Circles Budgets - draft
Circle Budgets - draft
(this is from Joachim reflecting the Hypha circle budgeting process which will be mapped to the DHO functionality later)
Hypha has adopted a strategy of Living budgets that adapts to the environment and allows changes to the organism in near real-time. These living and breathing membranes provide the foundation for healthy competition amongst circles and roles in pursuit of purpose - rewarding successes and thriving organs and removing stagnation and parasitic behavior. There are two types of budgetary boundaries depicted below - (1) organizational budgets (funds available in the treasury, shown in grey) and (2) circle budgets (funds available in the circle, shown in black). Both boundaries need to be negotiated within the organism as a whole (sensing into the wants and needs or its members) and revisited on a regular basis.
Budgets set natural boundaries to growth or detox. Circles gain and maintain a budget by how well they’re executing and providing value to the whole. This requires some signal to show what value was added and prevents members from overextending work ("I get paid by the hour") and from wasting resources ("we needed to justify our budget"). The organization can decide how these boundaries are enforced - either by defining a hard ceiling ("sorry, we are out of budget for this contribution") or a soft ceiling ("you are stepping over the budget boundary with this assignment, please reconsider"). In a near real-time scenario, these boundaries can be adjusted within the circle (reduce and increase activities) or across circles (reduce and increase spending).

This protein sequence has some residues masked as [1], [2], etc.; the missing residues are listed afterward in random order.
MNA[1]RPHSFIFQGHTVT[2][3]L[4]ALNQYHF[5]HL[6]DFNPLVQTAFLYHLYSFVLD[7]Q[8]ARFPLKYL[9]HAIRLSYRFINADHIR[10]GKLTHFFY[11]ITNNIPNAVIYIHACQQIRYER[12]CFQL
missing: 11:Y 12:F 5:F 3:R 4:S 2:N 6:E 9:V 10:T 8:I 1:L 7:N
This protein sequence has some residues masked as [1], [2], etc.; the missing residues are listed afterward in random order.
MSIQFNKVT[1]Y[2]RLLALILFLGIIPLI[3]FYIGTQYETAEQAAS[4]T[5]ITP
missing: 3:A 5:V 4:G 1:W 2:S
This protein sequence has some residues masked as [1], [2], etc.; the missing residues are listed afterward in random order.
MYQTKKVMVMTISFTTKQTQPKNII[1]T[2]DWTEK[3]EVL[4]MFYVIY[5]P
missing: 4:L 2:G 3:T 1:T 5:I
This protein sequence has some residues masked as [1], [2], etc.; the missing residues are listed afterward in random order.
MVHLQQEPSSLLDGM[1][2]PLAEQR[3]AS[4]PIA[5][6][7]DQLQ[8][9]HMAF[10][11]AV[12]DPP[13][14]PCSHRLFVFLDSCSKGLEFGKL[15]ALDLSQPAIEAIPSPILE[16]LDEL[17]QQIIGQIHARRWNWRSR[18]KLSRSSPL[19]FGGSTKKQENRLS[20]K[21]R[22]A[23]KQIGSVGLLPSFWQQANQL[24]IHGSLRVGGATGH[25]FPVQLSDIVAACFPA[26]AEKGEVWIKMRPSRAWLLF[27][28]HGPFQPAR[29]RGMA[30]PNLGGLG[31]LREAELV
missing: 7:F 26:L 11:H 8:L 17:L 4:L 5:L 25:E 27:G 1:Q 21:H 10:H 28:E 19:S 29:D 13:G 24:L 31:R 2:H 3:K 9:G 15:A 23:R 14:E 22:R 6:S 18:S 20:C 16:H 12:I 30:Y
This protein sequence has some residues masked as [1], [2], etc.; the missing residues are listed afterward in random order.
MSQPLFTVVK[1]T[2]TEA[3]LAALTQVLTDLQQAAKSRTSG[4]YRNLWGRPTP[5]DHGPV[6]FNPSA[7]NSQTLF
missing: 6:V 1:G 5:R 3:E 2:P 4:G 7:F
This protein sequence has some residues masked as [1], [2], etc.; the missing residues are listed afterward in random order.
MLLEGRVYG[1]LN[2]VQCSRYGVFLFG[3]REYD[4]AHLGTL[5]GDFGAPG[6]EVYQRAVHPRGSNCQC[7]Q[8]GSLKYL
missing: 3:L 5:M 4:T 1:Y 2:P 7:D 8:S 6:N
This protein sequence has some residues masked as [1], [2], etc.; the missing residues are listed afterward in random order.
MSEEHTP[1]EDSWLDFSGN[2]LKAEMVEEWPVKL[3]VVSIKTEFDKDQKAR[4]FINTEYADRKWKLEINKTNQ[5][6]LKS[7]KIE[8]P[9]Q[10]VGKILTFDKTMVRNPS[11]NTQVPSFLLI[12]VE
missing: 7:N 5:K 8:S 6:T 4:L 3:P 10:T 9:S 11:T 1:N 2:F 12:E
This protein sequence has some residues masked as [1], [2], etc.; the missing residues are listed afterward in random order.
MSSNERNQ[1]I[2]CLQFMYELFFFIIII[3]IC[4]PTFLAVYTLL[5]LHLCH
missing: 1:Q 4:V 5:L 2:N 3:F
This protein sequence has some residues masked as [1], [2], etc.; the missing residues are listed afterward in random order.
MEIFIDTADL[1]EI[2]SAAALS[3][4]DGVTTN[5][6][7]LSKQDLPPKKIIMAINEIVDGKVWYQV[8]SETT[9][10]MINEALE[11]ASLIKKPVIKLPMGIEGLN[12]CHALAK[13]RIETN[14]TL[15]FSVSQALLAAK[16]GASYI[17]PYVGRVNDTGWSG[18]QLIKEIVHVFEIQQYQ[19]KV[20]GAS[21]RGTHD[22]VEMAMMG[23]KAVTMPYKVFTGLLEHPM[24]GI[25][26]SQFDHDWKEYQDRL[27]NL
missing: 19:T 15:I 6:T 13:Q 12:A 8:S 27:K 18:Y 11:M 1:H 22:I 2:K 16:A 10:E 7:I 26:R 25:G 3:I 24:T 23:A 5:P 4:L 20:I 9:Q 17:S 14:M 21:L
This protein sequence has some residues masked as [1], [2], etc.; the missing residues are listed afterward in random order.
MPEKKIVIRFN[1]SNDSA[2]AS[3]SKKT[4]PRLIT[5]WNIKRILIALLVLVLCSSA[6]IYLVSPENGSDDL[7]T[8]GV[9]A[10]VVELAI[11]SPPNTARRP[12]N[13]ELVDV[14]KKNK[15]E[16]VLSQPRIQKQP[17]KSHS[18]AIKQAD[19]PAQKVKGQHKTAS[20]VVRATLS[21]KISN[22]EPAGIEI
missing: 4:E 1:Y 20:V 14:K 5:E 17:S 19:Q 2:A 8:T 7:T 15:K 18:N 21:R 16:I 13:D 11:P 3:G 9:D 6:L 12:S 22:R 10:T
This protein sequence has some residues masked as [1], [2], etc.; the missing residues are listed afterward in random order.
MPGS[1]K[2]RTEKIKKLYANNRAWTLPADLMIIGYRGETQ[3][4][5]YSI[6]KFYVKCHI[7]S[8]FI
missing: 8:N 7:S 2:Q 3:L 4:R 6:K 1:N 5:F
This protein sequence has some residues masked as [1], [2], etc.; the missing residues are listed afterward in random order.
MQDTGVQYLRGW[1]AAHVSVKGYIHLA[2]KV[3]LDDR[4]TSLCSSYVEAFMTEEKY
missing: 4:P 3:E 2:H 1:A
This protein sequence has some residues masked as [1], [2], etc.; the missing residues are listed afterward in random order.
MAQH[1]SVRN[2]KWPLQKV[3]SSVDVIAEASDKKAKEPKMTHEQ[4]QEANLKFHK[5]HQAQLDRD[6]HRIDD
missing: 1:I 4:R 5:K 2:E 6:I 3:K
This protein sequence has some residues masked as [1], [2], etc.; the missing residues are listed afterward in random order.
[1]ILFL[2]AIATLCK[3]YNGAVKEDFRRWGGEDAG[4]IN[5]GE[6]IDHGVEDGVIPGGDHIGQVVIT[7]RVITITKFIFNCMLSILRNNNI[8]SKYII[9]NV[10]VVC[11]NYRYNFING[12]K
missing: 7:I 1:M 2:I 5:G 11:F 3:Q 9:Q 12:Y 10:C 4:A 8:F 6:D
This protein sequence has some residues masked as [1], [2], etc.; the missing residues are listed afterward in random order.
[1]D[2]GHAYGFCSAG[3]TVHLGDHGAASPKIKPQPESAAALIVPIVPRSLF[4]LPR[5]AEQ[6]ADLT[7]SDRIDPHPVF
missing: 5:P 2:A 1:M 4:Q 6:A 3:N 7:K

The budgeting process breaks down into two parts:
- Overall allocation of funds routed to anchor circles (after deliberation and vote)
- Specific allocation of funds within circles and sub-circles (within circle autonomy)
In the depiction below for the overall allocation of funds, we have three anchor circles receiving 50%, 30% and 20% of the overall budget of the organization. Initial budgeting figures can be created by
- Creating an initial pro-forma budget sheet with monthly estimates for all expenses 
- Doing a co-evaluation (via contribution accounting) to finalize the circle allocations 
Note that after the initial budgets have been completed, the resulting distributions can be used to plug into the co-evaluation process and are no longer needed.
In the depiction below for the specific allocation of funds within circles, we see the largest circle dividing funds among two roles, one taking about 55%, the other 45% of the circle budget. Note that there should always be a "buffer" for unforeseen expenses or additional contributions. Also note that there is an "anchor budget" as a catchall for roles that are not assigned to any circle.